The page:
ISIS militants of European origin must be tried in their home countries, although authorities in the European Union are reluctant to take them back, experts said Tuesday.
The reluctance stems from public opinion, Pieter Van Ostaeyen, one of Belgium’s most experienced analysts of international terrorist groups, said, stressing that people are afraid that more attacks will follow if these fighters are brought back.
"Furthermore, the [prison] sentences in Belgium are low,” said Ostaeyen, referring to the maximum five years for membership in a terrorist organization.
“The prison system is another thing that worries me, as I said earlier. But the main issue is public opinion. Nobody wants them back.”
Billie Jeanne Brownlee, a lecturer in Middle East Politics at the Institute of Arab and Islamic Studies, University of Exeter, said European Daesh fighters are European citizens and have the right to return to their countries.
"European ISIS fighters need to return to their home countries, undergo trials, and effective methods of support and re-integration need to be in place for them and their families," said Brownlee, referring to another name for Daesh.
"Yet the process does not end here,” she noted.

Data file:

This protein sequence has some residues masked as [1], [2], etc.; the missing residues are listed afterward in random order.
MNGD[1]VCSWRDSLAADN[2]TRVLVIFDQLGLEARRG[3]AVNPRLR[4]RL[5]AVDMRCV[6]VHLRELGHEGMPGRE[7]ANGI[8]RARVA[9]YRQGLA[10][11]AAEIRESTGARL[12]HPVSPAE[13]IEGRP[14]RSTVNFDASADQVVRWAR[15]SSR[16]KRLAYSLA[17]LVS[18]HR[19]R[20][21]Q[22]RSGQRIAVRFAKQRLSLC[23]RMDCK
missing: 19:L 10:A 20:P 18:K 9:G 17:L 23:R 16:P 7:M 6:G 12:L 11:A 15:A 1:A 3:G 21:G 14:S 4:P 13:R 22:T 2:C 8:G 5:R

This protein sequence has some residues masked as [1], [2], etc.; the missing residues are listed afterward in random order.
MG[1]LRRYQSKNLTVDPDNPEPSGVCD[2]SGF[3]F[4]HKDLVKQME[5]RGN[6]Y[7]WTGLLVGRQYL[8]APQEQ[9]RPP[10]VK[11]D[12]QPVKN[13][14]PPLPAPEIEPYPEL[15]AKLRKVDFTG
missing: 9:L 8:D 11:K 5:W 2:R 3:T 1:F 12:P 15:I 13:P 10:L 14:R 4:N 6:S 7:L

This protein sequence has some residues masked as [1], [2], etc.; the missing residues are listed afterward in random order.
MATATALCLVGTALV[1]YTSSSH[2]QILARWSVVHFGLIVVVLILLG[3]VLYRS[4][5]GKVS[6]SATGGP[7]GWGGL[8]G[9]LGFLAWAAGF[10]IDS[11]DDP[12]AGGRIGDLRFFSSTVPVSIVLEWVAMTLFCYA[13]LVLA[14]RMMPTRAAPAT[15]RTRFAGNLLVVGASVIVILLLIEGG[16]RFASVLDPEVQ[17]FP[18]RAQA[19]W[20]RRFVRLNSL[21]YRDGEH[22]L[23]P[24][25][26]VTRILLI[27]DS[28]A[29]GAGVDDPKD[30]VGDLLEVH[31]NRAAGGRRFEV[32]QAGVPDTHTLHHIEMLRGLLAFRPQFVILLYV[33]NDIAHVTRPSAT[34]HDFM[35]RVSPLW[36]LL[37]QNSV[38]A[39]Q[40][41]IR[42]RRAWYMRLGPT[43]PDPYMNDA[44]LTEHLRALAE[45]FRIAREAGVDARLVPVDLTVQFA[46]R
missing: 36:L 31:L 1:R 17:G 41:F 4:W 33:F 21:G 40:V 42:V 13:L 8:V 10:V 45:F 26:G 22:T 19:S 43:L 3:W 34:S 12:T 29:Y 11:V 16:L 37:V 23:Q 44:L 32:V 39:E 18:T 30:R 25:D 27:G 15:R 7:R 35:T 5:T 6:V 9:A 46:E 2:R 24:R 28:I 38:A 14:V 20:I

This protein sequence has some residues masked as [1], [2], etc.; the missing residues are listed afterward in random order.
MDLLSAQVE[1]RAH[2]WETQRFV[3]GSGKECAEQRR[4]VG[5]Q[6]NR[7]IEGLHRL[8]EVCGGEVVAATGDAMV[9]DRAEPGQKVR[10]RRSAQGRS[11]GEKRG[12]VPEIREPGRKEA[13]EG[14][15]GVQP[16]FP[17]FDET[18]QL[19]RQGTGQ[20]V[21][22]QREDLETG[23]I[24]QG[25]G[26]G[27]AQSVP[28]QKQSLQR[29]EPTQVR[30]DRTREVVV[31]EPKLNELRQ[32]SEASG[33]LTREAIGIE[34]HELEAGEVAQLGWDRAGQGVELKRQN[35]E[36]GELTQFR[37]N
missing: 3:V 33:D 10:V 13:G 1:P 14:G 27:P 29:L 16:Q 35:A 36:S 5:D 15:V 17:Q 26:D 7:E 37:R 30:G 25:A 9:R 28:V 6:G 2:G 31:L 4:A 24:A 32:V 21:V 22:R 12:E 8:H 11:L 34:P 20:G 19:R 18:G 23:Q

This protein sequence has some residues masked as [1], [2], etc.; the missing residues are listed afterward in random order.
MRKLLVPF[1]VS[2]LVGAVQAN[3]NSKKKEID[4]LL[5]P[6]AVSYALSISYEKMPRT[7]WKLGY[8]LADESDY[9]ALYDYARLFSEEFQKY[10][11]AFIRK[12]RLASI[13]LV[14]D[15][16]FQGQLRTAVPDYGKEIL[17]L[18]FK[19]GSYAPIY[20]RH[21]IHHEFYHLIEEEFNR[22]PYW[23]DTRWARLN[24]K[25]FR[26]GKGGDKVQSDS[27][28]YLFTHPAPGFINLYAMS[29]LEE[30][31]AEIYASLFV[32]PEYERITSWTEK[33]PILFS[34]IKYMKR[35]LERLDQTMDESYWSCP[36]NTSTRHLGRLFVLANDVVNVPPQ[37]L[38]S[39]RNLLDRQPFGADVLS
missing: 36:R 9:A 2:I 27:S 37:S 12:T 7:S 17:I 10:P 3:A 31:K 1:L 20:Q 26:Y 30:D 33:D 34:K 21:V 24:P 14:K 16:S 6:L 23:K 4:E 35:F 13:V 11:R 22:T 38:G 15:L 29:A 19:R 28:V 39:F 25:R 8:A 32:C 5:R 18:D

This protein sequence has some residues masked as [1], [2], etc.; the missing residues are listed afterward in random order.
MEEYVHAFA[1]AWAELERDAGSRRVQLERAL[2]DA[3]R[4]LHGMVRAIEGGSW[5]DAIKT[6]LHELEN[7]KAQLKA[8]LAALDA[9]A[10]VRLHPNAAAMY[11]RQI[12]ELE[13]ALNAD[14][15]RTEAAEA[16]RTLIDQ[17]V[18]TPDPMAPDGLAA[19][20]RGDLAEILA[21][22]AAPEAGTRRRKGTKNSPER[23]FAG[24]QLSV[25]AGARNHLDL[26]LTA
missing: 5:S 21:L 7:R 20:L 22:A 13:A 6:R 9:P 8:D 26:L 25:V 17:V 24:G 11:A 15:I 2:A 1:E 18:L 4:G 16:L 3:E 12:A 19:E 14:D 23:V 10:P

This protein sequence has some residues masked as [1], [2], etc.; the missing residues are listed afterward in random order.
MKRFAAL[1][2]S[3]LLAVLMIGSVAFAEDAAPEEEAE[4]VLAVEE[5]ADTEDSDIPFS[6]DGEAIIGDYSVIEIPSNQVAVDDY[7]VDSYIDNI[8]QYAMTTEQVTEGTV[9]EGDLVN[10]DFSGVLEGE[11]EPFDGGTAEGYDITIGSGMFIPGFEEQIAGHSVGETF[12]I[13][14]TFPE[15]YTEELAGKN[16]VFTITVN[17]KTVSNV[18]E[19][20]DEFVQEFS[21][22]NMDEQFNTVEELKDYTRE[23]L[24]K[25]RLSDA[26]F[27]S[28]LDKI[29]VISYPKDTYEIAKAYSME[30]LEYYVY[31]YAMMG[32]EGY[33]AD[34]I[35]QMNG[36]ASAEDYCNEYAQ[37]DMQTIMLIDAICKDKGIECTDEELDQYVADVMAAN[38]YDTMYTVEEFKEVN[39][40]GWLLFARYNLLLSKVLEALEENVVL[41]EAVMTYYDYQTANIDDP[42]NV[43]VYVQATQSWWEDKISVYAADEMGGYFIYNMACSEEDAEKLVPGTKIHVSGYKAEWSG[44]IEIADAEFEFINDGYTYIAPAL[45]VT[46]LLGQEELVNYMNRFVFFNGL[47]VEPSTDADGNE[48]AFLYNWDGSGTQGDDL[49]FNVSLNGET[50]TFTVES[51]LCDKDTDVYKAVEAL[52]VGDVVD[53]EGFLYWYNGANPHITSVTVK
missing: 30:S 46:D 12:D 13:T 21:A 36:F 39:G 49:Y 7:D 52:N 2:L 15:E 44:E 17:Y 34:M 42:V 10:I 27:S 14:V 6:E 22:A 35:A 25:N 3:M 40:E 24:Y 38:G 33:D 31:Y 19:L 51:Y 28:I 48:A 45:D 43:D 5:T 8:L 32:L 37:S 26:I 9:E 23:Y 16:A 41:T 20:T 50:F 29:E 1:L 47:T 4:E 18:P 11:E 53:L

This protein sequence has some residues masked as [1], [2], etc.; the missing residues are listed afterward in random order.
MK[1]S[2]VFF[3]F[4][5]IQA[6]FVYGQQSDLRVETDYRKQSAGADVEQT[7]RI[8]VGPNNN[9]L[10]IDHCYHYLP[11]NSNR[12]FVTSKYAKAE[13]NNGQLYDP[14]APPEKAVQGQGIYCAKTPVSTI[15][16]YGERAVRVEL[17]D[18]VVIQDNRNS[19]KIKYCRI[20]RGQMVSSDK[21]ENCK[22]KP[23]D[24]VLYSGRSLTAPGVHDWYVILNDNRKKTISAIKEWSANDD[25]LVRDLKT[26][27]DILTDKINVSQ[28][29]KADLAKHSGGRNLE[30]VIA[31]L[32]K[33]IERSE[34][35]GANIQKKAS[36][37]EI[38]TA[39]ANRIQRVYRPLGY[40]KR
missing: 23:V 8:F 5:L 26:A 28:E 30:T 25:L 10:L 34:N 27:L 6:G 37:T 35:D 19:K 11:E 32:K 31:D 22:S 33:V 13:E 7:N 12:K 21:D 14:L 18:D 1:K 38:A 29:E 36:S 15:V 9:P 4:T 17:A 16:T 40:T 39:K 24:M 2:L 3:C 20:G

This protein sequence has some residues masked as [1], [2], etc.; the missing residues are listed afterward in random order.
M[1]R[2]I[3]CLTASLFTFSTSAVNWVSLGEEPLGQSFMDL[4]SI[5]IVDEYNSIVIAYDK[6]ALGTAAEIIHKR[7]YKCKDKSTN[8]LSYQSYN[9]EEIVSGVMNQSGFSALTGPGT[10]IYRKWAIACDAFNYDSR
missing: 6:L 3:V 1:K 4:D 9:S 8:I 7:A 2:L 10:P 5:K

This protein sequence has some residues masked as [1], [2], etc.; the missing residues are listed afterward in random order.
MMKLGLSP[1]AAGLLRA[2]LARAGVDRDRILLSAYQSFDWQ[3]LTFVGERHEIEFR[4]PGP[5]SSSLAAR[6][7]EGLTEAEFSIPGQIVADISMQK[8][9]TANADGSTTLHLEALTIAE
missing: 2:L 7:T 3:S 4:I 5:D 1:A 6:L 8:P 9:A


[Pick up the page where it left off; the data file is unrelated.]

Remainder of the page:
"EU countries need to re-think and re-shape their policies towards marginalized groups and the rising hatred towards Muslims that we are witnessing on a daily basis," she said, stressing that this is the most effective and long-term strategy to eradicate the problem at its roots.
Ostaeyen, however, was quick to draw attention to the things that should not be done.
"What we shouldn't do is strip them of their nationalities and dump them in Northern Africa or whatever place they originate from," he said.
He said it would be a very bad idea to extradite them to Iraq, where they would likely receive a death sentence.
"Like so many before, the trials in Iraq are not fair, and it has happened on multiple occasions that death sentences have been ruled after a 10-minute hearing. What we definitely should avoid is that the SDF and YPG set them free after the Americans pull out," he added.
He suggested that European countries set up an international tribunal where all Daesh members would be tried according to the same set of agreed rules and principals.
Questioning whether these Daesh members should be locked up together in one facility, Ostaeyen said that locking them up with the rest of the prison population would be risky, since they could radicalize other prisoners.
Earlier, the United States asked European countries to take back foreign terrorist fighters (FTFs) for Daesh and put them on trial.
However, Europe has been reluctant to reclaim home-grown Daesh militants.
European countries have failed to take timely measures against FTFs, which the UN defines as "individuals who travel to a State other than their State of residence or nationality for the purpose of the perpetration, planning or preparation of, or participation in, terrorist acts or the providing or receiving of terrorist training, including in connection with armed conflict".
FTFs are often sentenced to fairly short prison terms in their own countries as it is hard to prove their roles in terrorist groups abroad.
This article has been adapted from its original source.
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